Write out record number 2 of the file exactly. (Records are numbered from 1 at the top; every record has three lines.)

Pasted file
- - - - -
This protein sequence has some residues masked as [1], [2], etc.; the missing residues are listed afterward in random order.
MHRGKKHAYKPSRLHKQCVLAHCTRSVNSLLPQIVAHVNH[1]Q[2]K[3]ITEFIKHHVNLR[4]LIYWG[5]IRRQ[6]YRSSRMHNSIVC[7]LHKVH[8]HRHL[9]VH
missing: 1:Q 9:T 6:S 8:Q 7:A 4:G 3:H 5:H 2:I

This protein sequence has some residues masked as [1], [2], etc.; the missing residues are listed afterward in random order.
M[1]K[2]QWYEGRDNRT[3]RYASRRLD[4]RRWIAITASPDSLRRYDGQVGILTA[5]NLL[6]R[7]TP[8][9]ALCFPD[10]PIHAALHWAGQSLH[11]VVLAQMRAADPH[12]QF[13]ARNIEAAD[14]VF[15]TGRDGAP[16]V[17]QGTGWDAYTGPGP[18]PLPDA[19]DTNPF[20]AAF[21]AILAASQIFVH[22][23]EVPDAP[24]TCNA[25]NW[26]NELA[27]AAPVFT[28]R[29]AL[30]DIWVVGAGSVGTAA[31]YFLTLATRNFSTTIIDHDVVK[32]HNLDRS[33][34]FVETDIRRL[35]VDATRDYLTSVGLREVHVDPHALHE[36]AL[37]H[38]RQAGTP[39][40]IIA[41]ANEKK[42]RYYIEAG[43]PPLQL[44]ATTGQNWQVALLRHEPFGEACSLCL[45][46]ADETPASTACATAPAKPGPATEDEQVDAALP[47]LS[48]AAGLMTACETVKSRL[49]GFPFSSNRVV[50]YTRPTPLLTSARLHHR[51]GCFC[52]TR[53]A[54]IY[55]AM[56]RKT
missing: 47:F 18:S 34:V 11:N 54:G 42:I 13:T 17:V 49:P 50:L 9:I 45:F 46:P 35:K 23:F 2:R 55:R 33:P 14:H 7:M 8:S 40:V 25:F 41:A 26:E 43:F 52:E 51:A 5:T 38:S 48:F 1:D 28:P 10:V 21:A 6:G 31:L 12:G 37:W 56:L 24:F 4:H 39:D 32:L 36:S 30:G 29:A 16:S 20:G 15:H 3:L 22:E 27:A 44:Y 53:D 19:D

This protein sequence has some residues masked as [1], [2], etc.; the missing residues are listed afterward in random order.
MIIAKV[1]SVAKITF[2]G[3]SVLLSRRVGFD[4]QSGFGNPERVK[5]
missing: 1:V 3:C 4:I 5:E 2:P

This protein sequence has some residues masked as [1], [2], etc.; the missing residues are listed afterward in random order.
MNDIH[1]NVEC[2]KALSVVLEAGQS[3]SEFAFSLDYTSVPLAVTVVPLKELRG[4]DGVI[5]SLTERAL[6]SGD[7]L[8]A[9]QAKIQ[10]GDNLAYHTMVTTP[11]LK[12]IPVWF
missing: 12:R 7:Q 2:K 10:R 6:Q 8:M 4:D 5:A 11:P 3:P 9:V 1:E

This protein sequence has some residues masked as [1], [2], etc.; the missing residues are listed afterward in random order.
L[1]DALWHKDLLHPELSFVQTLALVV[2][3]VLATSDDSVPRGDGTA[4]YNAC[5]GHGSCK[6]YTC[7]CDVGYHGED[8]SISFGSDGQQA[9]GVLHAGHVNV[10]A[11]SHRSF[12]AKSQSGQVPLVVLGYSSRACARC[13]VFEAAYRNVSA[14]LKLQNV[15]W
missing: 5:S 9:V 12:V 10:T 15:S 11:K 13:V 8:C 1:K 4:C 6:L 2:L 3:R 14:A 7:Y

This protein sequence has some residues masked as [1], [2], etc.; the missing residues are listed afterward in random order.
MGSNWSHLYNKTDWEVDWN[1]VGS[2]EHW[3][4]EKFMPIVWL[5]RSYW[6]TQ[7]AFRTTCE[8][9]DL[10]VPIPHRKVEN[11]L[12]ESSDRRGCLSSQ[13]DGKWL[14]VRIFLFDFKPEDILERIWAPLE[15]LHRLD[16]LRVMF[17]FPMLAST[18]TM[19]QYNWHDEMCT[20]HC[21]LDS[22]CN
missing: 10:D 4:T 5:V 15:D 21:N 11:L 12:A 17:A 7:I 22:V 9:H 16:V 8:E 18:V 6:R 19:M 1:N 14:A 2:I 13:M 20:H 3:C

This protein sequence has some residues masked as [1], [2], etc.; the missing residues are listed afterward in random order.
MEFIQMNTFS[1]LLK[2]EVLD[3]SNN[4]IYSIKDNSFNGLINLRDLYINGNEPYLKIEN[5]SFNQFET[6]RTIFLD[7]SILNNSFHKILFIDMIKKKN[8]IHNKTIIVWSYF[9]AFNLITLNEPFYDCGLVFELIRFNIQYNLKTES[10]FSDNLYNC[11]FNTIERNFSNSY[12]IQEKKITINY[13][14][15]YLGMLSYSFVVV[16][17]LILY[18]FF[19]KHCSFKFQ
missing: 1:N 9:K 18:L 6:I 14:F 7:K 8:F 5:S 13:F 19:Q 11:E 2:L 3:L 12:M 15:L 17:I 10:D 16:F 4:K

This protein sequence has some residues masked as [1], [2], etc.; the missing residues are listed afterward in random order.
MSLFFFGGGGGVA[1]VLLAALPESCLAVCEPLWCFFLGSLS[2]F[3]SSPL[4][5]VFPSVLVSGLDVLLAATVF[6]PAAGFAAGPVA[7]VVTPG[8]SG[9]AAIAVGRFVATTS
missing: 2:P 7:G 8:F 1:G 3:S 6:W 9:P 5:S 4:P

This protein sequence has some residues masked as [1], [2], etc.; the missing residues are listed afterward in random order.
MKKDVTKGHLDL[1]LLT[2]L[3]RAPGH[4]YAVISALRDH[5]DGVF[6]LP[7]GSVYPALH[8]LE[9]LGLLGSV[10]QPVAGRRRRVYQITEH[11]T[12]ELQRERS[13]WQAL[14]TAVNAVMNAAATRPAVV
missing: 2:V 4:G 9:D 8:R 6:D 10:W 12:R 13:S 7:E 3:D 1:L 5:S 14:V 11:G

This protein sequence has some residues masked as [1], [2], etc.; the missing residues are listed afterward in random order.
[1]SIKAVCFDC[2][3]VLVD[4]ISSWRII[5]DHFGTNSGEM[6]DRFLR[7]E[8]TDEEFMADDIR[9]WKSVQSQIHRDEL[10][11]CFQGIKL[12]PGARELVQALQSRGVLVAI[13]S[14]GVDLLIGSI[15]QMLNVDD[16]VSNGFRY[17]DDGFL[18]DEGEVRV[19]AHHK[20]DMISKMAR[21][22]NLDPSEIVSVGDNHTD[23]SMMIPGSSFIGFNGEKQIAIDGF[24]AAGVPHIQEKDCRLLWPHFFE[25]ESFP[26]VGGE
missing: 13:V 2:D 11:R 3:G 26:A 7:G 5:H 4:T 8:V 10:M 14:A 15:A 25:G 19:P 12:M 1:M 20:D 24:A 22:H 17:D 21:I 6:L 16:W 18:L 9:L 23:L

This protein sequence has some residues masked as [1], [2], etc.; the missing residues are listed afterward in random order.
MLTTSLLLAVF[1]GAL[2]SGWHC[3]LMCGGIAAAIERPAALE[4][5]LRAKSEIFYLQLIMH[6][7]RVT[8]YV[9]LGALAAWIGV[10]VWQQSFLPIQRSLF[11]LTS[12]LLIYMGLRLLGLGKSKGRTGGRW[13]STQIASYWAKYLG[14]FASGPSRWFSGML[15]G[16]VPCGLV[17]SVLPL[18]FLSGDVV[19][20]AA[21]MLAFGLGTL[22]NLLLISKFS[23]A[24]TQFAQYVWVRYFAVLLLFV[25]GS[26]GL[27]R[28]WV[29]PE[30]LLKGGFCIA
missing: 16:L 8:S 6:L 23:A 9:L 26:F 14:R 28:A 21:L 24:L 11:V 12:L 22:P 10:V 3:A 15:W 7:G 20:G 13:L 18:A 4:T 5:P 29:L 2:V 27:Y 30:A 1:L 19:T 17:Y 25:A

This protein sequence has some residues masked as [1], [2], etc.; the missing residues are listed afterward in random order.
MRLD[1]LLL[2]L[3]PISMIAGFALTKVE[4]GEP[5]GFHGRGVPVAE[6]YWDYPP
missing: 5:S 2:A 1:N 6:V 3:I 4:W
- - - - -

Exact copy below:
This protein sequence has some residues masked as [1], [2], etc.; the missing residues are listed afterward in random order.
M[1]K[2]QWYEGRDNRT[3]RYASRRLD[4]RRWIAITASPDSLRRYDGQVGILTA[5]NLL[6]R[7]TP[8][9]ALCFPD[10]PIHAALHWAGQSLH[11]VVLAQMRAADPH[12]QF[13]ARNIEAAD[14]VF[15]TGRDGAP[16]V[17]QGTGWDAYTGPGP[18]PLPDA[19]DTNPF[20]AAF[21]AILAASQIFVH[22][23]EVPDAP[24]TCNA[25]NW[26]NELA[27]AAPVFT[28]R[29]AL[30]DIWVVGAGSVGTAA[31]YFLTLATRNFSTTIIDHDVVK[32]HNLDRS[33][34]FVETDIRRL[35]VDATRDYLTSVGLREVHVDPHALHE[36]AL[37]H[38]RQAGTP[39][40]IIA[41]ANEKK[42]RYYIEAG[43]PPLQL[44]ATTGQNWQVALLRHEPFGEACSLCL[45][46]ADETPASTACATAPAKPGPATEDEQVDAALP[47]LS[48]AAGLMTACETVKSRL[49]GFPFSSNRVV[50]YTRPTPLLTSARLHHR[51]GCFC[52]TR[53]A[54]IY[55]AM[56]RKT
missing: 47:F 18:S 34:V 11:N 54:G 42:I 13:T 17:V 49:P 50:L 9:I 45:F 46:P 35:K 23:F 2:R 55:R 33:P 14:H 7:M 8:S 40:V 25:F 41:A 26:E 43:F 52:E 51:A 5:T 38:S 48:F 1:D 28:P 10:V 21:A 6:G 31:L 12:G 37:W 56:L 24:F 4:H 39:D 32:L 36:S 30:G 29:A 16:S 20:G 15:H 3:L 22:E 27:A 44:Y 53:D 19:D